Do you favor the appointment of judges or do you prefer the election process' Please explain your answer.
The Illinois constitution provides that most judges in Illinois are elected.
I have served as an appointed associate judge for almost five years.
Both elected and appointed systems leave open the possibility that unqualified persons can become judges.
Because Cook County is so large and has over 400 judges, it is impossible for voters to become familiar with the records and qualifications of the judges on the ballot.
This results in some unqualified candidates winning elections.
In downstate areas, the opposite might be true because most persons are familiar with the relatively small number of local judges. Appointed systems will necessarily adopt some sort of criteria to screen out the least-qualified candidates.
As a sitting judge, I have been favorably impressed with the dedication, skill, and knowledge of my colleagues, whether they were elected or appointed.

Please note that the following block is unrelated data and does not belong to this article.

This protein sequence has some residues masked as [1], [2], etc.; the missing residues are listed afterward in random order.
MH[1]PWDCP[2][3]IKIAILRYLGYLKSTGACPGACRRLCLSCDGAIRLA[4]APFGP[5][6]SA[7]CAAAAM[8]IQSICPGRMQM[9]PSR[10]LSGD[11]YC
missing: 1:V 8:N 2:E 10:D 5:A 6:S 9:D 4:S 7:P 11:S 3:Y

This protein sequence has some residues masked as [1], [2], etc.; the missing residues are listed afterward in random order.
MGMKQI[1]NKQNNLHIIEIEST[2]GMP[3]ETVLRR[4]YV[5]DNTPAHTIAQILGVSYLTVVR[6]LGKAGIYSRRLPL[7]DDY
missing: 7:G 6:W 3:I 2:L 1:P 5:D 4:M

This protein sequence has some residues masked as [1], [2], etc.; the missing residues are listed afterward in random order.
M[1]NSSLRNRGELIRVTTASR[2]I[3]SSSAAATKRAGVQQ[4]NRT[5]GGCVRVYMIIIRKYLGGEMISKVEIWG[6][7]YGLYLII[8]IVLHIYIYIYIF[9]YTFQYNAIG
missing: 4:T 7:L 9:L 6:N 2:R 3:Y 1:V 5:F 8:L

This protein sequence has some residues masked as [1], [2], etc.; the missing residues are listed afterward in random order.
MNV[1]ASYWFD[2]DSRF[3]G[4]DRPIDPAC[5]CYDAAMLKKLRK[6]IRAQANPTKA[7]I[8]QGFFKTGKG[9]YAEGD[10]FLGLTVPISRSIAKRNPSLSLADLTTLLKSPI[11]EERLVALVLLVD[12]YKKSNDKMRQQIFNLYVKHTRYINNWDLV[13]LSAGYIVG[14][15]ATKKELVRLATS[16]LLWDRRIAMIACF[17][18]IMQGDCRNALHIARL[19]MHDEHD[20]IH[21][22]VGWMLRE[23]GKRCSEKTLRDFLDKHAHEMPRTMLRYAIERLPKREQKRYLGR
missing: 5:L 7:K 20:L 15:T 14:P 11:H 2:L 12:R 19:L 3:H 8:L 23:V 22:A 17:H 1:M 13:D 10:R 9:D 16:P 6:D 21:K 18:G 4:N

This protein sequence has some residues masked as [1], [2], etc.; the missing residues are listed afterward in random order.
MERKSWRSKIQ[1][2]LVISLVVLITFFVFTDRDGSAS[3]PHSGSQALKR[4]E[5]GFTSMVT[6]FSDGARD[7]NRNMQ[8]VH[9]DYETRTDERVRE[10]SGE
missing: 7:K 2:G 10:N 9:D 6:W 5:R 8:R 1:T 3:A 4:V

What special qualifications or experiences make you the best person to serve as a judge?
See my answer to the "number 2 campaign issue above."
Also: I spent over twenty years as an attorney in the challenging field of local government law.
I served as the general counsel, special counsel, litigation counsel, or prosecutor for many suburban cities, villages, townships, school districts and community colleges.
Major clients in the northwest suburbs included the City of Des Plaines, Harper College, and Wheeling Township.
Governmental bodies face issues based in virtually every area of law -- including labor/personnel, tax, constitutional rights, pensions, ethics/public access, and tort litigation to name a few.
My experience working for these clients gave me a wide background that will be ideal for an appellate court judge who hears appeals from every conceivable type of case.
What are your thoughts on mandatory sentencing? Do you believe judges should have greater leeway when it comes to sentencing defendants' Why or why not?